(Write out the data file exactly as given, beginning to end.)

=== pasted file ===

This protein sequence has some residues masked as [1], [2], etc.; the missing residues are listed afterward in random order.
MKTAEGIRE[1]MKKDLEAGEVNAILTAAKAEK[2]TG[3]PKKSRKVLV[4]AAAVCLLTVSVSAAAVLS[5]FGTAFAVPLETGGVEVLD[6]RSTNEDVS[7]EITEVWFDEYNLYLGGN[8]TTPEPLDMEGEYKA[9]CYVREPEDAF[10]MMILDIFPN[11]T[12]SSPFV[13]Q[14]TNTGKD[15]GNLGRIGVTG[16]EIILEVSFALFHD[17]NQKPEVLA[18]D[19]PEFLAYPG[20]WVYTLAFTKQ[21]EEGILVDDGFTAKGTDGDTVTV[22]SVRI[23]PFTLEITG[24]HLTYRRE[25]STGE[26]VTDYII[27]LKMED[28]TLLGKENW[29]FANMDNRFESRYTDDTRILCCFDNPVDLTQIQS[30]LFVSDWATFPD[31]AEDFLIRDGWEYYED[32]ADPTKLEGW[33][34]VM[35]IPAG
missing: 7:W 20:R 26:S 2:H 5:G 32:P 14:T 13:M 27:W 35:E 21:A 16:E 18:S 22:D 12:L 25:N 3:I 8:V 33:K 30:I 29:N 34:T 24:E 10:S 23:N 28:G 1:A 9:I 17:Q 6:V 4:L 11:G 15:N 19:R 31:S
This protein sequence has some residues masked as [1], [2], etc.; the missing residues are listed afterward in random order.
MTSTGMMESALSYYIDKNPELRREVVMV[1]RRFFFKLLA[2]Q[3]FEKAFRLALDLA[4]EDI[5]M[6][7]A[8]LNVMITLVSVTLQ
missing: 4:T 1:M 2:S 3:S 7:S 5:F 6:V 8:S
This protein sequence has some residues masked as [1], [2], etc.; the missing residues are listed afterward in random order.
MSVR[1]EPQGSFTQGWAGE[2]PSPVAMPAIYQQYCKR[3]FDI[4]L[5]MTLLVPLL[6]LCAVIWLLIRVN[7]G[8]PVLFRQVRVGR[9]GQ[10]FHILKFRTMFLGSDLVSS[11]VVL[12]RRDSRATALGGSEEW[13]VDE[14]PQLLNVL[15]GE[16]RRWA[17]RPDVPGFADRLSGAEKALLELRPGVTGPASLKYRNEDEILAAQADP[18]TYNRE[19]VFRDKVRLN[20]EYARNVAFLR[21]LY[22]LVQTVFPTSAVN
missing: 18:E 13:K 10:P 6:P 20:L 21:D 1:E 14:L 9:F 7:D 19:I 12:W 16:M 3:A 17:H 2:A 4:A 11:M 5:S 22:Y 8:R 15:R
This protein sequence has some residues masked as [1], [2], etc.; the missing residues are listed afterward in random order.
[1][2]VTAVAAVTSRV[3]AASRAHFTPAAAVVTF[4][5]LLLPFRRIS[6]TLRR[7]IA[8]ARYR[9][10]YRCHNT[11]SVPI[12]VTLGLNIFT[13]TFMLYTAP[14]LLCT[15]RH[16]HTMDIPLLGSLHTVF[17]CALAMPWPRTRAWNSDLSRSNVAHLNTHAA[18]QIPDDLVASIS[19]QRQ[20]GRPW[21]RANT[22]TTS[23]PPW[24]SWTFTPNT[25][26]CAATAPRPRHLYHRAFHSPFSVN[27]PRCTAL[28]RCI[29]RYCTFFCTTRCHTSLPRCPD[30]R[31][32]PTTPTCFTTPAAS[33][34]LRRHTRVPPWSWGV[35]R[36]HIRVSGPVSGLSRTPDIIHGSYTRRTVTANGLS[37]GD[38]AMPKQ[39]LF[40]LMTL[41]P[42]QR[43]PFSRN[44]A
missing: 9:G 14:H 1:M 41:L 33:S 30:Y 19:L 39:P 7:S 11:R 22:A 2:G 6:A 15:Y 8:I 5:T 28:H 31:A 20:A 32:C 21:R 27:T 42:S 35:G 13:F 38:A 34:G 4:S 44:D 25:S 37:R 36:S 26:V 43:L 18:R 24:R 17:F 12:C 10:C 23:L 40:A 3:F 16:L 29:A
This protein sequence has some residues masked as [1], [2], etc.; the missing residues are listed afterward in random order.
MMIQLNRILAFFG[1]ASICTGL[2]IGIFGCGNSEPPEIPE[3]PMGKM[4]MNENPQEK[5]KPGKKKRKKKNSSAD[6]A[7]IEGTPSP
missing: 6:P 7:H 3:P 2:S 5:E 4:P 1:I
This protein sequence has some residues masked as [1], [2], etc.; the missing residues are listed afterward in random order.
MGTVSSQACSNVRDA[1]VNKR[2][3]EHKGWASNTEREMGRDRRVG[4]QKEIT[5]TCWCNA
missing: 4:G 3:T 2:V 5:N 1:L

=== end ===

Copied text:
This protein sequence has some residues masked as [1], [2], etc.; the missing residues are listed afterward in random order.
MKTAEGIRE[1]MKKDLEAGEVNAILTAAKAEK[2]TG[3]PKKSRKVLV[4]AAAVCLLTVSVSAAAVLS[5]FGTAFAVPLETGGVEVLD[6]RSTNEDVS[7]EITEVWFDEYNLYLGGN[8]TTPEPLDMEGEYKA[9]CYVREPEDAF[10]MMILDIFPN[11]T[12]SSPFV[13]Q[14]TNTGKD[15]GNLGRIGVTG[16]EIILEVSFALFHD[17]NQKPEVLA[18]D[19]PEFLAYPG[20]WVYTLAFTKQ[21]EEGILVDDGFTAKGTDGDTVTV[22]SVRI[23]PFTLEITG[24]HLTYRRE[25]STGE[26]VTDYII[27]LKMED[28]TLLGKENW[29]FANMDNRFESRYTDDTRILCCFDNPVDLTQIQS[30]LFVSDWATFPD[31]AEDFLIRDGWEYYED[32]ADPTKLEGW[33][34]VM[35]IPAG
missing: 7:W 20:R 26:S 2:H 5:G 32:P 14:T 13:M 27:W 35:E 21:A 16:E 18:S 22:D 12:L 25:N 3:I 8:V 33:K 30:I 29:N 34:T 24:E 10:S 23:N 28:G 1:A 9:I 17:Q 6:V 4:L 11:G 15:N 19:R 31:S
This protein sequence has some residues masked as [1], [2], etc.; the missing residues are listed afterward in random order.
MTSTGMMESALSYYIDKNPELRREVVMV[1]RRFFFKLLA[2]Q[3]FEKAFRLALDLA[4]EDI[5]M[6][7]A[8]LNVMITLVSVTLQ
missing: 4:T 1:M 2:S 3:S 7:S 5:F 6:V 8:S
This protein sequence has some residues masked as [1], [2], etc.; the missing residues are listed afterward in random order.
MSVR[1]EPQGSFTQGWAGE[2]PSPVAMPAIYQQYCKR[3]FDI[4]L[5]MTLLVPLL[6]LCAVIWLLIRVN[7]G[8]PVLFRQVRVGR[9]GQ[10]FHILKFRTMFLGSDLVSS[11]VVL[12]RRDSRATALGGSEEW[13]VDE[14]PQLLNVL[15]GE[16]RRWA[17]RPDVPGFADRLSGAEKALLELRPGVTGPASLKYRNEDEILAAQADP[18]TYNRE[19]VFRDKVRLN[20]EYARNVAFLR[21]LY[22]LVQTVFPTSAVN
missing: 18:E 13:K 10:P 6:P 20:L 21:D 1:E 14:L 9:F 7:D 19:I 12:W 16:M 3:A 17:H 2:A 4:A 11:M 5:S 22:Y 8:R 15:R
This protein sequence has some residues masked as [1], [2], etc.; the missing residues are listed afterward in random order.
[1][2]VTAVAAVTSRV[3]AASRAHFTPAAAVVTF[4][5]LLLPFRRIS[6]TLRR[7]IA[8]ARYR[9][10]YRCHNT[11]SVPI[12]VTLGLNIFT[13]TFMLYTAP[14]LLCT[15]RH[16]HTMDIPLLGSLHTVF[17]CALAMPWPRTRAWNSDLSRSNVAHLNTHAA[18]QIPDDLVASIS[19]QRQ[20]GRPW[21]RANT[22]TTS[23]PPW[24]SWTFTPNT[25][26]CAATAPRPRHLYHRAFHSPFSVN[27]PRCTAL[28]RCI[29]RYCTFFCTTRCHTSLPRCPD[30]R[31][32]PTTPTCFTTPAAS[33][34]LRRHTRVPPWSWGV[35]R[36]HIRVSGPVSGLSRTPDIIHGSYTRRTVTANGLS[37]GD[38]AMPKQ[39]LF[40]LMTL[41]P[42]QR[43]PFSRN[44]A
missing: 9:G 14:H 1:M 41:L 33:S 30:Y 19:L 39:P 7:S 11:R 22:A 2:G 6:A 15:Y 8:I 5:T 28:H 31:A 20:A 32:C 21:R 27:T 42:S 35:G 13:F 38:A 34:G 4:S 44:D 25:S 37:R 36:S 26:V 43:L 18:R 24:R 17:F 12:C 10:C 23:L 40:A 3:F 16:L 29:A
This protein sequence has some residues masked as [1], [2], etc.; the missing residues are listed afterward in random order.
MMIQLNRILAFFG[1]ASICTGL[2]IGIFGCGNSEPPEIPE[3]PMGKM[4]MNENPQEK[5]KPGKKKRKKKNSSAD[6]A[7]IEGTPSP
missing: 6:P 7:H 3:P 2:S 5:E 4:P 1:I
This protein sequence has some residues masked as [1], [2], etc.; the missing residues are listed afterward in random order.
MGTVSSQACSNVRDA[1]VNKR[2][3]EHKGWASNTEREMGRDRRVG[4]QKEIT[5]TCWCNA
missing: 4:G 3:T 2:V 5:N 1:L